Climate change study puts an expiration date on all mammals

A new study shows that unprecedented global warming will wipe out all mammals during a mass extinction event in about 250 million years.

The world’s continents are expected to eventually merge again to form an extremely hot, dry and largely uninhabitable supercontinent called Pangea Ultima, according to climate change research published Monday in the journal. Natural earth sciences.

Climate change that occurs over thousands of years is different from the man-made climate crisis caused largely by the burning of fossil fuels.

Supercomputer simulations of the far future have been used by scientists, including those from the University of Bristol, to show how global temperatures could rise further as the Sun shines brighter and emits more energy.

The movement of Earth’s tectonic plates is also expected to lead to the formation of another supercontinent, which could trigger frequent volcanic eruptions to produce massive releases of carbon dioxide into the atmosphere, further warming the planet, the researchers said.

Until now, mammals – including humans – have been able to survive on land thanks to their ability to adapt to weather fluctuations through adaptations such as fur and hibernation in the cold as well as short hibernation periods.

While mammals have adapted to survive cold temperatures, their ability to tolerate higher temperatures has remained constant over millions of years of their evolution.

Thus, overcoming prolonged extreme heat as predicted by the simulation is much more difficult, ultimately making Earth uninhabitable for mammals.

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“A newly emerging supercontinent would effectively create a triple whammy, involving a continental effect, a hotter sun, and more carbon dioxide.”2 “In the atmosphere, it leads to increased heat over a large part of the planet,” said lead author Alexander Farnsworth of the University of Bristol.

The result is a “mostly hostile” planet devoid of food and water sources for mammals, the researchers said.

Dr Farnsworth said: “Widespread temperatures of 40 to 50 degrees Celsius, and even daily extremes, combined with high humidity levels, will ultimately determine our fate.”

“Humans – along with many other species – will die due to their inability to get rid of this heat through sweat, and cool their bodies,” he said.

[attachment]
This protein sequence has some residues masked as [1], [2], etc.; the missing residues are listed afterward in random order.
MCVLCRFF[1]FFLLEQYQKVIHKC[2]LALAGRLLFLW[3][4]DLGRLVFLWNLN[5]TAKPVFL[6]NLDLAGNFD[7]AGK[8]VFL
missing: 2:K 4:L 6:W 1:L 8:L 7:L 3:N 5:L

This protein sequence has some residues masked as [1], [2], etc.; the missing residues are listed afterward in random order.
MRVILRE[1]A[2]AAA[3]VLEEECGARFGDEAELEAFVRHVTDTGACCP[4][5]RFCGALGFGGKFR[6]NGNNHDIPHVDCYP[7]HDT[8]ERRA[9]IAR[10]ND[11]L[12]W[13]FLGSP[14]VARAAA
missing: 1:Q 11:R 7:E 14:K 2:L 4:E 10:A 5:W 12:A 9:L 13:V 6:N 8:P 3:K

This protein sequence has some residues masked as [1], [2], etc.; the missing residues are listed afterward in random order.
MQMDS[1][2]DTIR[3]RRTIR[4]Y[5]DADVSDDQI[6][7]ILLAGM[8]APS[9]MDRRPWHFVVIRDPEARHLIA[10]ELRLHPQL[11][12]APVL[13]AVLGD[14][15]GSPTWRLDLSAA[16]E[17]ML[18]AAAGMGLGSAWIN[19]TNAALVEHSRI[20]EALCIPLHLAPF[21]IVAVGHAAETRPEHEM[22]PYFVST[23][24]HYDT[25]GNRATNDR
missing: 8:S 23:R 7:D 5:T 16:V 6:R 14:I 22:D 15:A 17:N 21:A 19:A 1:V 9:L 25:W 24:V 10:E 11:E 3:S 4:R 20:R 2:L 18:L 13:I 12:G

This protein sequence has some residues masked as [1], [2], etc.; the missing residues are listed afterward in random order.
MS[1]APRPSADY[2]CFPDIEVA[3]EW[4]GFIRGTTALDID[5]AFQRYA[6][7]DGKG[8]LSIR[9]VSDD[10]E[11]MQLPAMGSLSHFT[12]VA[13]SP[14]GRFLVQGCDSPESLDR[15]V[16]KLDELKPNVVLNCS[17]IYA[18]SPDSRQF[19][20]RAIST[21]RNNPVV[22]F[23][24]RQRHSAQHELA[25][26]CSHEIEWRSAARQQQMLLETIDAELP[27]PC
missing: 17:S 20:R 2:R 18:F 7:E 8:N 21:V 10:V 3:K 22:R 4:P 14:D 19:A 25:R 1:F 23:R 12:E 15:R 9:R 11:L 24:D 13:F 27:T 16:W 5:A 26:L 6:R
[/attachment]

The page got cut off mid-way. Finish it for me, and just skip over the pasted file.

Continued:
Image shows the warmest monthly average temperature (°C) of Earth and the projected supercontinent (Pangaea Ultima) 250 million years ago, when almost any mammal would have been difficult to survive

(University of Bristol)

Supercomputer simulations suggest the planet may remain largely habitable until the seismic landmass changes in the deep future.

But when the supercontinent forms, research suggests that only between 8 and 16 percent of Earth’s land area will be habitable for mammals.

In the study, scientists applied climate models that simulate trends in temperatures, winds, precipitation and humidity in Pangea Ultima that are expected to form over the next 250 million years.

They also used models of plate tectonics as well as ocean chemistry and biology to predict future levels of carbon dioxide.

An image showing the geography of the Earth today and the expected geography of the Earth after 250 million years, when all the continents converge into one supercontinent.

(University of Bristol)

However, the researchers stressed that it is important not to lose sight of the ongoing global climate crisis caused by human emissions of greenhouse gases.

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“While we expect the planet to be uninhabitable in 250 million years, today we are already seeing extreme heat that harms human health. This is why it is important to reach net-zero emissions as soon as possible,” said Eunice Lu, co-author of the study.

“We believe that CO2 It could rise from about 400 parts per million (ppm) today to more than 600 ppm millions of years in the future. “Of course, this assumes that humans will stop burning fossil fuels, otherwise we would see these numbers much sooner,” said Benjamin Mills, another author of the study from the University of Leeds.

The findings also have implications for finding other habitable planets, suggesting that the layout of a distant world’s landmass could be a key factor when determining how habitable it is for humans.

“The outlook for the distant future looks very bleak. Carbon dioxide levels could be double current levels,” Dr Farnsworth said.

“With the Sun also expected to emit about 2.5% additional radiation, and the supercontinent primarily located in hot, humid tropical regions, much of the planet could experience temperatures of 40 to 70 degrees Celsius,” he said.

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